27. Gloriah, take this as a skin thickening experience, character development if you like. If you hold fast you’ll certainly come out the other side a better, stronger and more focussed writer and indeed human being.

  28. Is Biko subtly introducing LGBT on his blog….through Gloriah?? Not first time that I am reading this since Gloriah arrived.

  29. I didn’t even realize i was done reading the story… That’s how good Gloria is. I can equate her story with morning glory, at first you’re not sure you want to do it, then it really flows well and then think about it all day and probably every day after that. Stuffy Kenyans have so much against sex i suspect most are not getting enough

  30. Gloriah, the fact that people are here criticizing your writing, means that you are doing something great, its amazing that you are being compared, and they even read to the last sentence, c’mon…. you are writing uniquely as you. It was an awesome read, keep at it. Blessings.

  31. Yaani, everyone in the comment section is fixated on talking about Gloriah with h’s writing. Still, no one is yet to attempt or even explain why Zakayo kept the bedsheet fabric patch with Sue’s virginal blood. The fvck is that sh*t, to be honest?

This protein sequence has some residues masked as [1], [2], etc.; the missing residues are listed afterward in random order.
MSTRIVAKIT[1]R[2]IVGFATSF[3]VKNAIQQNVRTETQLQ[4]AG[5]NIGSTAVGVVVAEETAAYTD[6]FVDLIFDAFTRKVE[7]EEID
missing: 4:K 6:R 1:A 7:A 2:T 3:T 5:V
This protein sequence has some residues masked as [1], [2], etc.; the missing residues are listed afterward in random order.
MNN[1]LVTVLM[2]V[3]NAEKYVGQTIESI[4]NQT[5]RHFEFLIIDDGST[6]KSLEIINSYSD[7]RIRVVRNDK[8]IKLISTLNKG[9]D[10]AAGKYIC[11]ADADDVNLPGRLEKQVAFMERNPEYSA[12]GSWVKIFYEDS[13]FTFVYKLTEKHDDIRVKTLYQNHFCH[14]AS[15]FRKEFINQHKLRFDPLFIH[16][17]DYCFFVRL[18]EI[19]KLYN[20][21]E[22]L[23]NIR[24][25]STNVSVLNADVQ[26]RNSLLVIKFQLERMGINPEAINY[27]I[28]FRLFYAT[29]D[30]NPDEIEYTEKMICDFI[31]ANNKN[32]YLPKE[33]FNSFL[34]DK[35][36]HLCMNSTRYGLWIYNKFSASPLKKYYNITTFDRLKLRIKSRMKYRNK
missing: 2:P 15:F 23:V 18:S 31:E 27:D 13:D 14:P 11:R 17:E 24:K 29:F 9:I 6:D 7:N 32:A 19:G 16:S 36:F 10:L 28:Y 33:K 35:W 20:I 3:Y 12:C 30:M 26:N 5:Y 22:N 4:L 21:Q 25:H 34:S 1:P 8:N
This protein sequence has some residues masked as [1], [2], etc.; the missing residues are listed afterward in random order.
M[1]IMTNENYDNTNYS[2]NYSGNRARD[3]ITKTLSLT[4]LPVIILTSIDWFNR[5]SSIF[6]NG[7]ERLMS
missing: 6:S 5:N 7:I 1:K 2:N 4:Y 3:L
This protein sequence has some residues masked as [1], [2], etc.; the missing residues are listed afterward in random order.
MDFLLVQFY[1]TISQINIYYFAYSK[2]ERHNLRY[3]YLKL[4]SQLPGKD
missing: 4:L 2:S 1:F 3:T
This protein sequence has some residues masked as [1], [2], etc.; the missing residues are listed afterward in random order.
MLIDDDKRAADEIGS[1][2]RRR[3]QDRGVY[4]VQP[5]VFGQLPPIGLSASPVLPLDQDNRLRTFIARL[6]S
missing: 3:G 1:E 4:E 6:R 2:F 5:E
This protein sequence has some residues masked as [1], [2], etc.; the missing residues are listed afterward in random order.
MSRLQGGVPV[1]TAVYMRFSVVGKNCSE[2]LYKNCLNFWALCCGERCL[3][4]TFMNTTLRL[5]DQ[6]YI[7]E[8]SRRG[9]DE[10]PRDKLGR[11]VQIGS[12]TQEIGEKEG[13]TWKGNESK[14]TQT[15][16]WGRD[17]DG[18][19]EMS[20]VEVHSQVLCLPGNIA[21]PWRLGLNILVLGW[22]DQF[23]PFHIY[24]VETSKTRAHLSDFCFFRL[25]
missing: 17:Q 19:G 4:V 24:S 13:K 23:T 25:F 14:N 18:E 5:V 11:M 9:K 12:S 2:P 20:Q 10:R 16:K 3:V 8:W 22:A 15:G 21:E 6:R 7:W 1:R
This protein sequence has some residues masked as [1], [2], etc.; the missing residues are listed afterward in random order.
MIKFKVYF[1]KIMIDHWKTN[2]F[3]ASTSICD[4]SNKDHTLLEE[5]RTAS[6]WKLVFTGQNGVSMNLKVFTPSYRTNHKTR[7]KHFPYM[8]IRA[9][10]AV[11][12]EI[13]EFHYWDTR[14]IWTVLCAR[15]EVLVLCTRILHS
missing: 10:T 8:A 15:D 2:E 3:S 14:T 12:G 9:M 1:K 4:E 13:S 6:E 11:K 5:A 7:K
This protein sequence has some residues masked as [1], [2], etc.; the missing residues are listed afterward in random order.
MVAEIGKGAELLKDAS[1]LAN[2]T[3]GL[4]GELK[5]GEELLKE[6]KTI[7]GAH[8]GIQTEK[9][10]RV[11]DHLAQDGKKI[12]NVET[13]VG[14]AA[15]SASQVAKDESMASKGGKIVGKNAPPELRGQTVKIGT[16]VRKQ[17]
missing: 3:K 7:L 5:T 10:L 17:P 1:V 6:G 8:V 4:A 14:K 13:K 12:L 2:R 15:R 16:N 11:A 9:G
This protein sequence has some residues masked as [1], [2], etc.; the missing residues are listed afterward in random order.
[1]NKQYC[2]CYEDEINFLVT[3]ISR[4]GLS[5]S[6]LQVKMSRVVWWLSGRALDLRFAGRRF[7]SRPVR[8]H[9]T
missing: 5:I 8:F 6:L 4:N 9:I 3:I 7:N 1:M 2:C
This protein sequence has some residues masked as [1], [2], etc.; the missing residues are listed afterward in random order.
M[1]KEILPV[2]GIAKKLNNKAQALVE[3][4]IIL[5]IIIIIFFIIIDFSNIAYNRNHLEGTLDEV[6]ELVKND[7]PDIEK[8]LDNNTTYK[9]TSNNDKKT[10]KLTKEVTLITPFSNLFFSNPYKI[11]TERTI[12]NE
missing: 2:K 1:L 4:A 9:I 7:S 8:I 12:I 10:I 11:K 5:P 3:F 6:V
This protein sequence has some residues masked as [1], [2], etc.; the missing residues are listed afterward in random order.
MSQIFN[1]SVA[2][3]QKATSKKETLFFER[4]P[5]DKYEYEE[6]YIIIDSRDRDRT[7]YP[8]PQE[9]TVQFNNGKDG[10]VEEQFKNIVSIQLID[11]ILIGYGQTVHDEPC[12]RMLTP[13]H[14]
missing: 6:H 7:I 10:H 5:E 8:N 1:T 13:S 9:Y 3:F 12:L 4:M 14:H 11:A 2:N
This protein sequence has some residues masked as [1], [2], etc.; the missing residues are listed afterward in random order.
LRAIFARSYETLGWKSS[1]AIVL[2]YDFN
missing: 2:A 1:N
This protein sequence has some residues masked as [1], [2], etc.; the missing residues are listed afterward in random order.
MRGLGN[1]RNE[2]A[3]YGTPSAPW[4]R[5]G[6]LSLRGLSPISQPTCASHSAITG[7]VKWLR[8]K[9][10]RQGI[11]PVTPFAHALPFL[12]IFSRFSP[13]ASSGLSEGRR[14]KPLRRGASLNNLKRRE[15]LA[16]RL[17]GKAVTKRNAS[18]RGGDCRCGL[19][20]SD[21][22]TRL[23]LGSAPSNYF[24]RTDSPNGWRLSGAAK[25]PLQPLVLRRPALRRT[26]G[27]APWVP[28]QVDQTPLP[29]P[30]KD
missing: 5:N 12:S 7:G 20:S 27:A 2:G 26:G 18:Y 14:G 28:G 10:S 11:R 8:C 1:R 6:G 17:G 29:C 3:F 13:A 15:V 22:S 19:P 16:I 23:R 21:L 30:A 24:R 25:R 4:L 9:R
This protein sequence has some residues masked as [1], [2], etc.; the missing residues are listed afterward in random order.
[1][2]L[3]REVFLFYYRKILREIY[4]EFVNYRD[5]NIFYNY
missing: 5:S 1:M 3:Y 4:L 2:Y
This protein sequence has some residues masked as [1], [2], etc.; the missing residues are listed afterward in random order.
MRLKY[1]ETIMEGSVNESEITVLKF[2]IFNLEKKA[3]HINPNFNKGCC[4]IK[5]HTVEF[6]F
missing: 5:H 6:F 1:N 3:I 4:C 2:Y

Nonetheless, keep doing your thing, Gloriah. I might disagree with your subject, but everyone has a bloody story, and I want to read such stories. Actually, isn’t that the whole point of this blog? Heck, should you and baldy even decide to set up a podcast and narrate some of these stories, I’ll still tune in.

  32. Sometimes its good to accept criticism and avoid encouraging mediocrity. I’m sure most readers don’t know Gloria as a person so most of the criticisms isn’t personal. If she is wise she will know where to improve, if not she will flow with those who encourage you even when they know you are not in the right track.

    1. So for you this brilliant piece of honest and very well told writing is ‘mediocrity.’ Meg? Lay off the megalomania – and the keg. Let’s be objective – this is a necessary Nairobi/ Kilimani story. Gloria (with an ‘H’) just brought us Sue’s story.
      If it makes you uncomfortable, skip … or sue!

  33. This got me thinking- i had to relook at my evolution in the sex world, If I was to be sincere and narrate all that I did, OMG! Thanks to necessary Sue and Gloriah for courage to come out. How can we know if it is not told. . This is real, It is happening to many youths, and they are very secretive. This is the new topic for discussion with your Teens . God help us.